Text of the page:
When shopping for cat food, protein should be the highest percentage. Fiber and fat should be lesser percentages and ash should be small percentage such as 1 to 2.5, 2.8% or at most 3.2 %. It is believed that  a smaller percentage of ash is better for keeping the urinary tract healthy.

If your kitty is a healthy, happy cat, that plays a lot, eats well, and gets a good health review from her vet, you should not have too much difficulty finding good healthy food for your furry buddy.  Grocery stores usually carry two or three brand name canned and dry foods.

You can usually find, for a moderate price, Friskies, Purina, Blue Buffalo, and other brands in your grocery stores. You have the information on the labels to help you select good food for your cat. You will also have the choice of dry or canned food.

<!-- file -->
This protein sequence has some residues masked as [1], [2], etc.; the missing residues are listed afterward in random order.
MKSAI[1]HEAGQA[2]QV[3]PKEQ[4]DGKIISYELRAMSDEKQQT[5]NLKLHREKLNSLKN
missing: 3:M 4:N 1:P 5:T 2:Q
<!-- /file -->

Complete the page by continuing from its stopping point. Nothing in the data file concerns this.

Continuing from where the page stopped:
Your cat may have a preference.   A lot of working people like the convenience of dry food. It can be left out all day and your cat can eat at will. Be sure you have a water bowl close by. Cats need to drink lots of water with dry food.

Pet stores carry more brands of cat food than all purpose grocery stores. Some carry their own brand which is a little less expensive than specialty brands. You will find a full line of Purina, Blue Buffalo, Hills, Royal Canin, and several others.

Of all the  brands you will find, my preference are the brands I have mentioned. I have always been able to find good nutritional food that my cats like with these brands.

But what about Janie and her special food problem?

Specialty Foods, Prescription Diet Foods

Choosing the right foods for my cat turned out to be a life-long search. I had an excellent Veterinary service in my town, and we went through numerous tests and trials of different foods. Nothing stayed down. It got to the point that I wanted to scream when I heard that retching sound that came shortly after she ate.